Dear Living Well Daily Reader,
“Eat dairy and leafy greens… and always take a calcium supplement for healthy bones.”
If you’ve ever gone to a doctor’s appointment, then you’ve probably heard this advice.
But it’s not just your doctor… the big push for calcium as the ultimate bone protectant is everywhere… food labels, nutritional guidelines and lucrative supplements.
It seems all of this urging has worked — the National Institutes of Health estimates that close to half of Americans are taking calcium supplements.
Here’s the problem, though: Calcium supplements aren’t just affecting your bones. They can also have major impacts on your heart.
And thanks to some recent research — there’s proof calcium supplements could be wrecking your heart health.
Calcium Puts Your Heart in Crisis
A newly published study in the Journal of the American Heart Association analyzed 10 years of medical tests on 2,700 plus people who were enrolled in a federally funded heart disease research program.
The participants ages varied from 45–85 years of age and answered questions about their eating habits and supplement usage.
Next, they underwent CT scans that measured the buildup of calcium plaque in their arteries (also called arterial stiffness), a known risk factor for heart issues.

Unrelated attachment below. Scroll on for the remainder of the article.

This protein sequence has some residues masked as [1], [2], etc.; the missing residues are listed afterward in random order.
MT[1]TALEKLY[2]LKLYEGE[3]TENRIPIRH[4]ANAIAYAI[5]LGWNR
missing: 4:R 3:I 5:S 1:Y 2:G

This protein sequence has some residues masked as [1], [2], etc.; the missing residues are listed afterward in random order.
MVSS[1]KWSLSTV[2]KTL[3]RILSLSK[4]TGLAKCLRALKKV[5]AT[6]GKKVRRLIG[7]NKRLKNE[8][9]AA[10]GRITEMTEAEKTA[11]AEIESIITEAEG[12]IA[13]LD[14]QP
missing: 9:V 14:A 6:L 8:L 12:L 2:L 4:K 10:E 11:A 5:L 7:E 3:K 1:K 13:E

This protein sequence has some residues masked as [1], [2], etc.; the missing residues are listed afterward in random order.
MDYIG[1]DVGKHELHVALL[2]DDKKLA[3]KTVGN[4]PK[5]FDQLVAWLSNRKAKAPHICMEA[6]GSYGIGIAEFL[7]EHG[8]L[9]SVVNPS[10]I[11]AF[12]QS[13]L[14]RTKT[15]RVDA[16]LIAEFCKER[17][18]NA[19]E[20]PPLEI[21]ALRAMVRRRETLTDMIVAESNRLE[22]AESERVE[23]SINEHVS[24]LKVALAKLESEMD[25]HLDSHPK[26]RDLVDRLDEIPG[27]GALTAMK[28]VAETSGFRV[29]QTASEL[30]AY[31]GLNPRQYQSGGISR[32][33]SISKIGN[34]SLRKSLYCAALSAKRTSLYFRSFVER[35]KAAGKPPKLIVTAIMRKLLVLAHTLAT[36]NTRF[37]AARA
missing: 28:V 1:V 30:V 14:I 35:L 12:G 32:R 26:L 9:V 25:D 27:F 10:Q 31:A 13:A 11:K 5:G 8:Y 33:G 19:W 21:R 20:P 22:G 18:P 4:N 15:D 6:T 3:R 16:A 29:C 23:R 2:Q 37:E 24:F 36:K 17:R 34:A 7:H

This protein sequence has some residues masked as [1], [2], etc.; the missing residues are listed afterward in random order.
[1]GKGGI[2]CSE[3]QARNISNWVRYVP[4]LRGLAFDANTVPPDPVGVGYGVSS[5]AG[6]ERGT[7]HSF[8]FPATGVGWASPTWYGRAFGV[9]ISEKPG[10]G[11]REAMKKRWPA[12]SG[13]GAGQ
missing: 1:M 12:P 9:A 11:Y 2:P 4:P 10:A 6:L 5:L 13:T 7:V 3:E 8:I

After analyzing the data, the researchers separated calcium intake by source — food or supplement.
Once all the numbers were crunched, the scientists made an astonishing discovery…
Folks who took calcium supplements were at a significantly greater risk of calcium plaque buildup in their arteries and risk for heart disease when compared to those who got calcium from foods.
This means taking a calcium supplement could wreck your heart.
Dr. Erin Michos, lead researcher of the study, explains, “When it comes to using vitamin and mineral supplements, particularly calcium supplements being taken for bone health, many Americans think that more is always better. But our study adds to the body of evidence that excess calcium in the form of supplements may harm the heart and vascular system”
On the contrary, researchers found that eating calcium-rich foods may actually help protect your heart, though the reason for this still remains unclear.
Michos goes on to say, “There doesn’t seem to be any harm in eating a heart-healthy diet that includes calcium-rich foods, and it may even be beneficial for the heart. But patients should really discuss any plan to take calcium supplements with their doctor to sort out a proper dosage or whether they even need them.”
Put another way, don’t just do what the doctor tells you. Let them know you’re informed about the dangers of excess calcium and then continue the conversation about if a calcium supplement is right for you.
And be sure to eat lots of foods rich in calcium, like dairy, leafy greens, broccoli, beans and certain fruits (like oranges).
So ditch the drugs and pick up some kale, cheese and beans while you’re out shopping this weekend — for your heart’s sake.
In addition, vitamins D3 and K2 are great ways to keep calcium out of your heart. Vitamin D3 helps your body absorb calcium. Then vitamin K2 helps direct absorbed calcium into your bones and away from your arteries. So be sure put these two powerful vitamins on your shopping list too.
Managing editor, Living Well Daily